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Another good question to ask is which priests? We are told the the Valyrians honored all the gods and none of them....so which priests...there clearly was some kind of culturally Valyrian religion, as Aegons dragons are named after Valyrian gods, was it those priests, or one of the religions that was adopted over time, or all of them?

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On 18/12/2017 at 0:57 AM, Curled Finger said:

I just had the pleasure of hosting a topic over in general where we took a good long look at our timeline.   There is no way history is right.   The Ironborn are 1st Men.   The 1st Men had no iron or boats.  It's crazy.  There is no way the Ironborn are Andals.   They seem to detest education and the Faith of the Seven.   Their customs are remarkably different from both Andals and 1st Men.   After much discussion I decided that the Ironborn were probably Rhoynish slaves and the people who captured them making them the last humans to land in Westeros before the Targaryans.  Is it possible for a place as war torn as Dorne to achieve the enlightenment they attained in 1000 years?   

Every source I've encountered since AWOIAF was released says you can trust Septon Barth.  That includes History of Westeros, who I believe have a sterling reputation.  I was hesitant to purchase the book because so many readers posted comments like "yah, but that's according to Yandel".  Apparently that maester is a lickspittal in the service of the Lannisters.  But I can't read it and keep every source or author straight.  

I can tell you that the history is way off.   People did not arrive at the times they are said to.   As to your specific comment about Barth saying Valyrian priests saying a doom would come...Everything I've read says Daenys the Dreamer told the Targs this was coming.  They settled in at Dragonstone about 100 years prior to the Doom.  Your passage tells me maybe Daenys was a priest or that the Doom was prophesied well in advance of Daeny's perhaps more specific dream.   I won't discount Septon Barth.  

The First Men didn't have boats 12000 years ago. That doen't mean they never had boats. In fact, we know they had boats before the arrival of the Andals. There were thousands of years after the arrival of the First Men for them to develop seafaring ability and settle the Iron Isles. No need to invoke weird Rhoynish  theories to explain the origin of the Ironborn. They were First Men.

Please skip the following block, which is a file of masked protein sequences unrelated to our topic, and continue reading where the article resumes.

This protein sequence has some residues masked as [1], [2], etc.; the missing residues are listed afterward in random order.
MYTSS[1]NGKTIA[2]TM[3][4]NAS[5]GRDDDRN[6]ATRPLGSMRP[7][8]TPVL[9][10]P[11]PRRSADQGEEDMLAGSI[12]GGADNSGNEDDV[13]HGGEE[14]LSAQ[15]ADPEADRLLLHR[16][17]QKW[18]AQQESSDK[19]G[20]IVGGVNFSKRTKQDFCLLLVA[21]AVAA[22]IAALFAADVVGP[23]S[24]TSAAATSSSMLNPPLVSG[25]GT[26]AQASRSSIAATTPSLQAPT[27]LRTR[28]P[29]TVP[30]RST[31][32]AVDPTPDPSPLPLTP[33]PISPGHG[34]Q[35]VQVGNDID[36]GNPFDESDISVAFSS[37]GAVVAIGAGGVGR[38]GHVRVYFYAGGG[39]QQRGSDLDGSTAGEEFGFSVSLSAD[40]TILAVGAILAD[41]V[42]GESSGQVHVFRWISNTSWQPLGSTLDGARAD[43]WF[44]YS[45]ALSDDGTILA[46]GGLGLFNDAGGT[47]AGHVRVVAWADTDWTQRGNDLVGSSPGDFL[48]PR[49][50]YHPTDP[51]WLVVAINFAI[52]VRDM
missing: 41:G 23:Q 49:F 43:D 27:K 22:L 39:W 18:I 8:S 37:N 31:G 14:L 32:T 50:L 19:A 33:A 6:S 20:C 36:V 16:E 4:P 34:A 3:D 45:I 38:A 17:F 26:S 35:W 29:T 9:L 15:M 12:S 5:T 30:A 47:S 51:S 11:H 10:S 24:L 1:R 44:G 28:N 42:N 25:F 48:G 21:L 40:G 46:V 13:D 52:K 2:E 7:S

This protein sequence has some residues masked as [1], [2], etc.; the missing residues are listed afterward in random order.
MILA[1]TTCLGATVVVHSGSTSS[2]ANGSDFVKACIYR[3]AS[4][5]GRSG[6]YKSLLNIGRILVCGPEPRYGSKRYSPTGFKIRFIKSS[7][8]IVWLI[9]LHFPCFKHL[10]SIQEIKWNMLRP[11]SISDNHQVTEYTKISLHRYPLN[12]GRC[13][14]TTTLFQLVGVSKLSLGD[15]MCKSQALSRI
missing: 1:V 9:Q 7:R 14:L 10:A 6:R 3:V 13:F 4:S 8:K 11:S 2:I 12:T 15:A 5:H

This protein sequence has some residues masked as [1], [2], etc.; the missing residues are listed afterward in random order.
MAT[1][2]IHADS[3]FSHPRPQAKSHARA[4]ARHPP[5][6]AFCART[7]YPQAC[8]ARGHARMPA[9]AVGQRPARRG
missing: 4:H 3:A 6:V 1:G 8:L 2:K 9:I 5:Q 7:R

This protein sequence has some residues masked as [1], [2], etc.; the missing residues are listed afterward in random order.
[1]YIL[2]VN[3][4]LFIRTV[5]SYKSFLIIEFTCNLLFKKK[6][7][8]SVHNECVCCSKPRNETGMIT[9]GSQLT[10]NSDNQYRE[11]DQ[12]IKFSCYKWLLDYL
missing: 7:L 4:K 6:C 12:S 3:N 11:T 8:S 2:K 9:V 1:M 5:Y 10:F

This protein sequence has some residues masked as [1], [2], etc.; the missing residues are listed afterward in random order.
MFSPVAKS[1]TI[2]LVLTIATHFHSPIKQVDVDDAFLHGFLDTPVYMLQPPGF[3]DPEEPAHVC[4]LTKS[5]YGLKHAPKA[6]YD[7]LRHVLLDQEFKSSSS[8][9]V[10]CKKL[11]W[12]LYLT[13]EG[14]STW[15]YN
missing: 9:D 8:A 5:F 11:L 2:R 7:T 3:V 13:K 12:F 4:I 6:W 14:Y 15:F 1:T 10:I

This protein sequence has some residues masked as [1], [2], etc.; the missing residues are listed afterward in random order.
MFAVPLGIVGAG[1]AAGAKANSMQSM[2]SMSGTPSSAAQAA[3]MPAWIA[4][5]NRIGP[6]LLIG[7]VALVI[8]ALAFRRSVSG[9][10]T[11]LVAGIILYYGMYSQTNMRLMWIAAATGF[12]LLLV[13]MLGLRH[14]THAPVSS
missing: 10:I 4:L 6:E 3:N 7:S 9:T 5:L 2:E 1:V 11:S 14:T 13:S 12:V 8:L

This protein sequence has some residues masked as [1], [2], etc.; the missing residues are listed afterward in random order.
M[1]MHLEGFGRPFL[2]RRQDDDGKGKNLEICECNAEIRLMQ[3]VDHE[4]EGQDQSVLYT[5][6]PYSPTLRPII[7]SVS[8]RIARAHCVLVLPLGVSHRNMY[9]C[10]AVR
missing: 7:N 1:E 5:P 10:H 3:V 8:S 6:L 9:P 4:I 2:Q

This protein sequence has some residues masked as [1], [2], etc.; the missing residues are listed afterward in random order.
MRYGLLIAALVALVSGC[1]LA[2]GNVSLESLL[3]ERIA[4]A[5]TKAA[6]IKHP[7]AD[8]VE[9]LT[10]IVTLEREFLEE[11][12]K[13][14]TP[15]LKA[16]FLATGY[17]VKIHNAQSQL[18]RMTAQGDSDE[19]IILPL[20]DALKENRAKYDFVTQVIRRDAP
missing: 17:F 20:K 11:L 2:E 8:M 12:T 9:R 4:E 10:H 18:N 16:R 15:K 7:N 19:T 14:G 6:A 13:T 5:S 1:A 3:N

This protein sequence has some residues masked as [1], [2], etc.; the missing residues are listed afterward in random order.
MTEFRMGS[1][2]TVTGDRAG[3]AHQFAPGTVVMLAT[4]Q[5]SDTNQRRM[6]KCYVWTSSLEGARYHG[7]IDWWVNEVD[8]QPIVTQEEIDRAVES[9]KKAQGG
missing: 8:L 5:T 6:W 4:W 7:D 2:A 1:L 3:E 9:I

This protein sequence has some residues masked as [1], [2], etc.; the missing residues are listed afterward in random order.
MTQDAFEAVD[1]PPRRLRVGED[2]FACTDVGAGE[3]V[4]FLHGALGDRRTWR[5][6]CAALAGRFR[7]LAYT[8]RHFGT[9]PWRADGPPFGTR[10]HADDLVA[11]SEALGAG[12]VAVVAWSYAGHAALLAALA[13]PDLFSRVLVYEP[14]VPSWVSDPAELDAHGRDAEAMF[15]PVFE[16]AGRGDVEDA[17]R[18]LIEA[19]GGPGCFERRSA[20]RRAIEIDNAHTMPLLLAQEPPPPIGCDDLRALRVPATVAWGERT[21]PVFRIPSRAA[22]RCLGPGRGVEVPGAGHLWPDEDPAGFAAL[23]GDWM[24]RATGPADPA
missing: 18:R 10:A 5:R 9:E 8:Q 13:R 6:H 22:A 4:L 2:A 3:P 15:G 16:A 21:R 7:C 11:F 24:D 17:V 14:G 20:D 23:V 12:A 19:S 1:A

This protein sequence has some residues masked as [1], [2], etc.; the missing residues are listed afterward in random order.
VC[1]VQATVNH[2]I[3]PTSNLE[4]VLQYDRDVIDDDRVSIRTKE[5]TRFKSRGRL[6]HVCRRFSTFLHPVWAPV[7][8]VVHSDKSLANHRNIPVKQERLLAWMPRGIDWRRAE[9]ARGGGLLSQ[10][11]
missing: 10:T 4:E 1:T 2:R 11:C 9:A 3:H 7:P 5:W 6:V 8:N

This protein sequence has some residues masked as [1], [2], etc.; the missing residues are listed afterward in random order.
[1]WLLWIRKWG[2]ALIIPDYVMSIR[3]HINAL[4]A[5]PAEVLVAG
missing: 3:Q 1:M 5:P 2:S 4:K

Edited by Free Northman Reborn

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6 hours ago, Free Northman Reborn said:

The First Men didn't have boats 12000 years ago. That doen't mean they never had boats. In fact, we know they had boats before the arrival of the Andals. There were thousands of years after the arrival of the First Men for them to develop seafaring ability and settle the Iron Isles. No need to invoke weird Rhoynish  theories to explain the origin of the Ironborn. They were First Men.

I appreciate your thoughts here as this Ironborn thing really bugged me.  When do you think the Ironborn appeared?  When do you think they adopted reaving as a means of support when their islands are full of iron ore?   Please, I don't mean to sound challenging at all.   I realize we will never get these answers.   I am thinking the term "1st Men" applies to all the people who arrived prior to the Andals.   (I know the Rhoynish connection is a bit strange on the surface--it would probably sound bizarre after I made my case as well--let's just say it fits some information I uncovered and applied to the circumstances). 

The Ironborn seem particularly opposed to everything in Westeros.  They have a sort of democratic way of choosing their leader in the event of no heir), their god is entirely separate from both the old gods and faith of the 7, their culture is blatantly opposed to the cultures of the settled 1st Men and Andals and the name Ironborn--WTH?  I'm sorry, I didn't mean to make this reply a case for my head canon.   While I feel I've found some way to explain the Ironborn, I'm open to discussion.   My point here is that the timeline is wrong.   The Ironborn are just my best example of illustrating the timeline being in error.    

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2 hours ago, Curled Finger said:

I appreciate your thoughts here as this Ironborn thing really bugged me.  When do you think the Ironborn appeared?  When do you think they adopted reaving as a means of support when their islands are full of iron ore?   Please, I don't mean to sound challenging at all.   I realize we will never get these answers.   I am thinking the term "1st Men" applies to all the people who arrived prior to the Andals.   (I know the Rhoynish connection is a bit strange on the surface--it would probably sound bizarre after I made my case as well--let's just say it fits some information I uncovered and applied to the circumstances).